Fortunately or unfortunately, many residents have witnessed their selfless work first-hand in Louisiana, Texas, Florida and North Carolina.
They're a light in the storm, literally.
Discovery will turn its own spotlight on these ordinary heroes when "Cajun Navy" debuts Tuesday night.
Given the greenlight a year ago, the two-hour documentary shadows a few of the hundreds of hurricane and flooding rescuers, these boaters on a solitary mission: to help others in their time of need.
The harrowing footage goes as far back as 2005's Hurricane Katrina, when breached levees put New Orleans underwater, taking 1,833 lives with it. The Cajun Navy wasn't a recognized group then, just random folks who owned boats and wanted to do something.
Regrouping in a more structured form to assist in south Louisiana's epic flooding in 2016 and hurricanes elsewhere since, the Cajun Navy umbrella now includes the Scott-based America's Cajun Navy (and its chapters, the Hammond-based Louisiana Cajun Navy and Texas Cajun Navy), the Watson-based Cajun Navy 2016, the Lafayette-based Cajun Navy Acadiana, the New Orleans-based Cajun Navy Relief & Rescue and the Baton Rouge-based United Cajun Navy.
Can't see video below? Click here.
And don't forget the Cajun Special Forces, the Cajun Army, and the Cajun Commissary, who assist post-flood with providing survivors with food, water and supplies, gutting houses and other various rebuilding efforts, according to wikipedia.org.
Carlton Boudreaux, of Breaux Bridge, has been an official member of the Cajun Navy team since 2017, but his rescuing goes back much further.
"I've been part of a Cajun Navy since I was born," the 50-year-old said in his thick Cajun dialect. "My father taught me that when you see someone on the side of the road, you stop and you help them. We did lots of fishing in Atchafalaya growing up. There were no cellphones. If a boater broke down, we'd tow him into the landing. It's a way of life for us, ya know?"
When a co-worker who lived in New Orleans was forced to his home's second story by post-Katrina floodwaters, Boudreaux and his boss hitched up the aluminum skiff and brought supplies.
"That guy's neighbors started asking, 'Can you do this for me?' It was just a chain reaction," Boudreaux recalled, adding that everywhere you turned, someone needed help.
Since the Cajun Navy wasn't a recognized rescue group then, it did cause some conflict with official emergency agencies, the documentary points out.
"They didn't want us in there," Boudreaux said. "They were worried about looters and all."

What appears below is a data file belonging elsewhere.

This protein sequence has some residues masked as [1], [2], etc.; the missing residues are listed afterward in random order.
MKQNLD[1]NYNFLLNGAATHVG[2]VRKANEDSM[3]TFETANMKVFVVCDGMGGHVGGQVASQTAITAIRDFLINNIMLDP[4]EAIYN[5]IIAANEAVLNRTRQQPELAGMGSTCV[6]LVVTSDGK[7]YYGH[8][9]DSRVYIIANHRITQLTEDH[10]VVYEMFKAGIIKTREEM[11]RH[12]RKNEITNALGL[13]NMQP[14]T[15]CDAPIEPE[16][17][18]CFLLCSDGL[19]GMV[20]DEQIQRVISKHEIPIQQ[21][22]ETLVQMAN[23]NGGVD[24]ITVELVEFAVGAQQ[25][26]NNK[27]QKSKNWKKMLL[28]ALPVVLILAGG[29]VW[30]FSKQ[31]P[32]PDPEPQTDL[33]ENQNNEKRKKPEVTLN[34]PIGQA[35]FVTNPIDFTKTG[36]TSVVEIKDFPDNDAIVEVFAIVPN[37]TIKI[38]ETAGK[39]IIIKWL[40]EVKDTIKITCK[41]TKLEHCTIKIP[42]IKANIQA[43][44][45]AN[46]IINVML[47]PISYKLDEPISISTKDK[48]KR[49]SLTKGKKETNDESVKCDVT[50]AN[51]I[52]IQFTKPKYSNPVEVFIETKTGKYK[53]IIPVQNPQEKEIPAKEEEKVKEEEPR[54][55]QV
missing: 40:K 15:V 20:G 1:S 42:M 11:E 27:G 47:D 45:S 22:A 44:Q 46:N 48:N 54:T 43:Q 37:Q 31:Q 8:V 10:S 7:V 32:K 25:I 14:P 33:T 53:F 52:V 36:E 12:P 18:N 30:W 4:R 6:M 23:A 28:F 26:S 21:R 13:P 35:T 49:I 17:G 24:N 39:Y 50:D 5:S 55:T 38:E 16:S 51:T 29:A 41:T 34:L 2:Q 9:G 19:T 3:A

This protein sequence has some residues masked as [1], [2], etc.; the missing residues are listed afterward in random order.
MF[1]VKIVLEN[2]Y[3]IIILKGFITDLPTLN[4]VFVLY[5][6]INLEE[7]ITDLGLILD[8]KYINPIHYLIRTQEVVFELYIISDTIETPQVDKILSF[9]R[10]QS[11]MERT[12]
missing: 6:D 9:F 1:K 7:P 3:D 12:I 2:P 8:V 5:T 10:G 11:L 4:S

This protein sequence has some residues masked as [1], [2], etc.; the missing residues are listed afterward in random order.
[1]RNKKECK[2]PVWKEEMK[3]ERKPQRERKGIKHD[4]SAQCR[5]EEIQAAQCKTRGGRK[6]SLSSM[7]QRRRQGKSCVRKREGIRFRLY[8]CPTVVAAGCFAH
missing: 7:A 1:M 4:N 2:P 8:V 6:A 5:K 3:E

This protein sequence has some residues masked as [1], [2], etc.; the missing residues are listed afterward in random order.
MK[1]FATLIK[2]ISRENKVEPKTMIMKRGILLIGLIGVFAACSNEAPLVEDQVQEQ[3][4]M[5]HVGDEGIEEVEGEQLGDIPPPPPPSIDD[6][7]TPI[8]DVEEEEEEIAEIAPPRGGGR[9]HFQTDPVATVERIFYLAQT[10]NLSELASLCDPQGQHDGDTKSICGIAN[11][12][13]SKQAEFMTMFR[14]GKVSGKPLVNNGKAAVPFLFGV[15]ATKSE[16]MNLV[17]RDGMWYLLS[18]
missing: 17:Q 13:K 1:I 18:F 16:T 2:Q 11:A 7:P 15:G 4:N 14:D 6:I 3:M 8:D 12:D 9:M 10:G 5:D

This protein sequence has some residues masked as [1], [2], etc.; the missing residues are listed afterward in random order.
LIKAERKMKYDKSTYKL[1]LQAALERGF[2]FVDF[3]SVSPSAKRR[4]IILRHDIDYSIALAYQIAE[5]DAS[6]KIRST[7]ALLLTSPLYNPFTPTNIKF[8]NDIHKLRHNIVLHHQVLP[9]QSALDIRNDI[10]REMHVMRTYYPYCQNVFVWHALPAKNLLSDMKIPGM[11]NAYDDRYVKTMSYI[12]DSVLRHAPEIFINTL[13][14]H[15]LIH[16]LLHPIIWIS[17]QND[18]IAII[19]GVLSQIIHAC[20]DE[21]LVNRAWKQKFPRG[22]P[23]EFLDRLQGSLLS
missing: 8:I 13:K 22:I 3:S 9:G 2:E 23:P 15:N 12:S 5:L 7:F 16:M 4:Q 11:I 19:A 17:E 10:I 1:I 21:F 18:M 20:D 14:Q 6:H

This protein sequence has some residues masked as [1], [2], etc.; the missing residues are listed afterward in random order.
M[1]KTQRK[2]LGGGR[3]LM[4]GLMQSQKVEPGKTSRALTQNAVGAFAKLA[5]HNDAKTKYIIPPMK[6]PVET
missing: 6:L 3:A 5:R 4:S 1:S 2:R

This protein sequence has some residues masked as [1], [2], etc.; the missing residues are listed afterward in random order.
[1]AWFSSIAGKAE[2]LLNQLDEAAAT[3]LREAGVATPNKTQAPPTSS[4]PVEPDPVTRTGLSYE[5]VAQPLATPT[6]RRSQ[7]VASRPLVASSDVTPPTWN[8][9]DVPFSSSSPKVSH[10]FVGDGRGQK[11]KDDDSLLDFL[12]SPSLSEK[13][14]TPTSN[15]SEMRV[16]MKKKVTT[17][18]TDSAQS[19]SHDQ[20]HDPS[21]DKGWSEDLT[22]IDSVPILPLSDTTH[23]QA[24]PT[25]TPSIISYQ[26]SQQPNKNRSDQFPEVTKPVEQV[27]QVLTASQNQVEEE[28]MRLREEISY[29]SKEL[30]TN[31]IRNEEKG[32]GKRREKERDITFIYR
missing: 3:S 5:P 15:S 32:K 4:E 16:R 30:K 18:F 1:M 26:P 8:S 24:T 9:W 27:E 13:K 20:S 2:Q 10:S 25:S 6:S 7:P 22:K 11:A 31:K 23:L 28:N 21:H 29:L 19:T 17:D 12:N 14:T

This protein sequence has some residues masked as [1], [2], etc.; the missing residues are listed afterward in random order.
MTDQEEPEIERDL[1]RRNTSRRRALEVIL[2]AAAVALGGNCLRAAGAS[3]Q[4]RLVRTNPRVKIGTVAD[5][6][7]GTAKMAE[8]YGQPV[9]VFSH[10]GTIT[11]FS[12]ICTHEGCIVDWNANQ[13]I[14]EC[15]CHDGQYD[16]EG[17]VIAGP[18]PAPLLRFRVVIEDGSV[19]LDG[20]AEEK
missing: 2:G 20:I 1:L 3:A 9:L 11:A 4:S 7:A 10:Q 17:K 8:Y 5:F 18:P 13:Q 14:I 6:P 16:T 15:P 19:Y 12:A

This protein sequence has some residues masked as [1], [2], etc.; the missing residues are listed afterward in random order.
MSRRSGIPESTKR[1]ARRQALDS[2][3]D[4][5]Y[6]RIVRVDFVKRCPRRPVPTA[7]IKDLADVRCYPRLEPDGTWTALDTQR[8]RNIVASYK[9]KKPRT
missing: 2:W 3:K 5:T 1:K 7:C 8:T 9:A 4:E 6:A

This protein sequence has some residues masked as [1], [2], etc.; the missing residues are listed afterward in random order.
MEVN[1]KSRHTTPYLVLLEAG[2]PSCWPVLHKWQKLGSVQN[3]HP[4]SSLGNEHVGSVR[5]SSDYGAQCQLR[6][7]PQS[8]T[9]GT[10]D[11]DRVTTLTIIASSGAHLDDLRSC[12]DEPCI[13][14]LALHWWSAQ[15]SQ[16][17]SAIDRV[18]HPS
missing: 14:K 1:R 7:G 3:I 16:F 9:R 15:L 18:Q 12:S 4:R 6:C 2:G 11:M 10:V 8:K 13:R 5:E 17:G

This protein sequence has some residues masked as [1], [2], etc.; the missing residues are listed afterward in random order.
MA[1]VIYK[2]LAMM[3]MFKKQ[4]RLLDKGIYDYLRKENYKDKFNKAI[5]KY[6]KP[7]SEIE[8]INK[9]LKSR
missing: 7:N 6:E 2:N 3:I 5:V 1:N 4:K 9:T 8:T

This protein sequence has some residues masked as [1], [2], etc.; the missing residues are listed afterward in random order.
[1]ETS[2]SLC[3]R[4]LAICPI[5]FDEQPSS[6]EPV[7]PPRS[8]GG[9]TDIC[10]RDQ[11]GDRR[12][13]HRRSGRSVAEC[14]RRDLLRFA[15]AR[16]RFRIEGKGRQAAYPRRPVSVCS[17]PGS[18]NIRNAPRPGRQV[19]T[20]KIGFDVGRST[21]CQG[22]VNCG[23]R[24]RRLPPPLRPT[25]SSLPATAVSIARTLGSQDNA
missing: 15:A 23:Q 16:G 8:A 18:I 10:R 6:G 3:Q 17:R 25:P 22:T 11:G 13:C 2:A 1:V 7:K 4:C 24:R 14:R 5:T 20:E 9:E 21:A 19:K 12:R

Although the show does cover Katrina, Louisiana's unnamed 1,000-year flood in August 2016 gets only a minute, and that comes at about 40 minutes into the two-hour show. A woman and her dog are seen being rescued from a sinking car in Baton Rouge.
The bulk of the footage, meanwhile, tracks the Cajun Navy's efforts during and after Hurricane Florence in North Carolina in September 2018.
Besides Boudreaux, those featured in the Carolina segments include Allen Lenard, an oilfield worker and farmer from Monroe; Ben Husser, a sound engineer and director, of Hammond; Jon Bridgers, a Cajun Navy founder from Walker; Mitch Collier, a crawfisherman and alligator hunter from Bayou Pigeon; and Cajun Special Forces member Kip Coltrin, of Sulphur.
Boudreaux also brought his first mate, then 15-year-old son Brayton, to North Carolina. It proved a bonding experience for both, the elder Boudreaux said.
"He got to see what devastation really is, and how somebody could lose everything they own in the blink of an eye. He learned to appreciate what he has, even though it's not as nice as the neighbor's house, we have a house," he said. "Whereas, these people who got flooded, they no longer have a home even, you know. And he saw animals needing rescue, and he saw animals dying, and it made him realize what life is and how life is really valuable and you can lose it in the blink of an eye.
"I saw my son (now 16) transition into a more mature person when he witnessed this, and he has a new outlook on life."
A segment follows rescuers including Boudreaux as they launched boats into the Cape Fear River and headed about six miles upstream.
"We'd go into the flooded timber areas where the homes were, where the dog was (that he helped rescue), where other animals were," he said. "They had some horses and some goats and pigs and donkeys. It looked like Noah's Ark sitting on a mound just waiting for some fresh water and food."
During the film as Boudreaux, a former elevator technician, volunteer fireman and crawfisherman but now disabled, maneuvers through unknown waters, he discusses his personal life, including being separated from wife Lisa (they've since reunited). The couple also has an 18-year-old daughter, Carli.
"We are happier than we ever have been," he said last week.
Having a family to return home to keeps Boudreaux going back storm after storm, flood after flood. Helping others is rewarding, but the dark side is the harrowing images permanently etched in his memory, he said.
"In New Orleans (after Katrina), when I saw a deer on the second story of a building, and he had his antlers caught in the railing, that I'll never forget," he said. "He was deceased when I saw him, but I know that poor little animal had to struggle and he died struggling, couldn't break free, you know?"
WHEN: 9 p.m. Tuesday
"We see no races. This is all togetherness, which is a wonderful thing to see."
— Mitch Collier, Bayou Pigeon
"Every hurricane creates chaos. The sheer power is unreal."
— Ben Husser, Hammond
"The dynamic of the Cajun Navy is to save people's lives."
— Allen Lenard, Monroe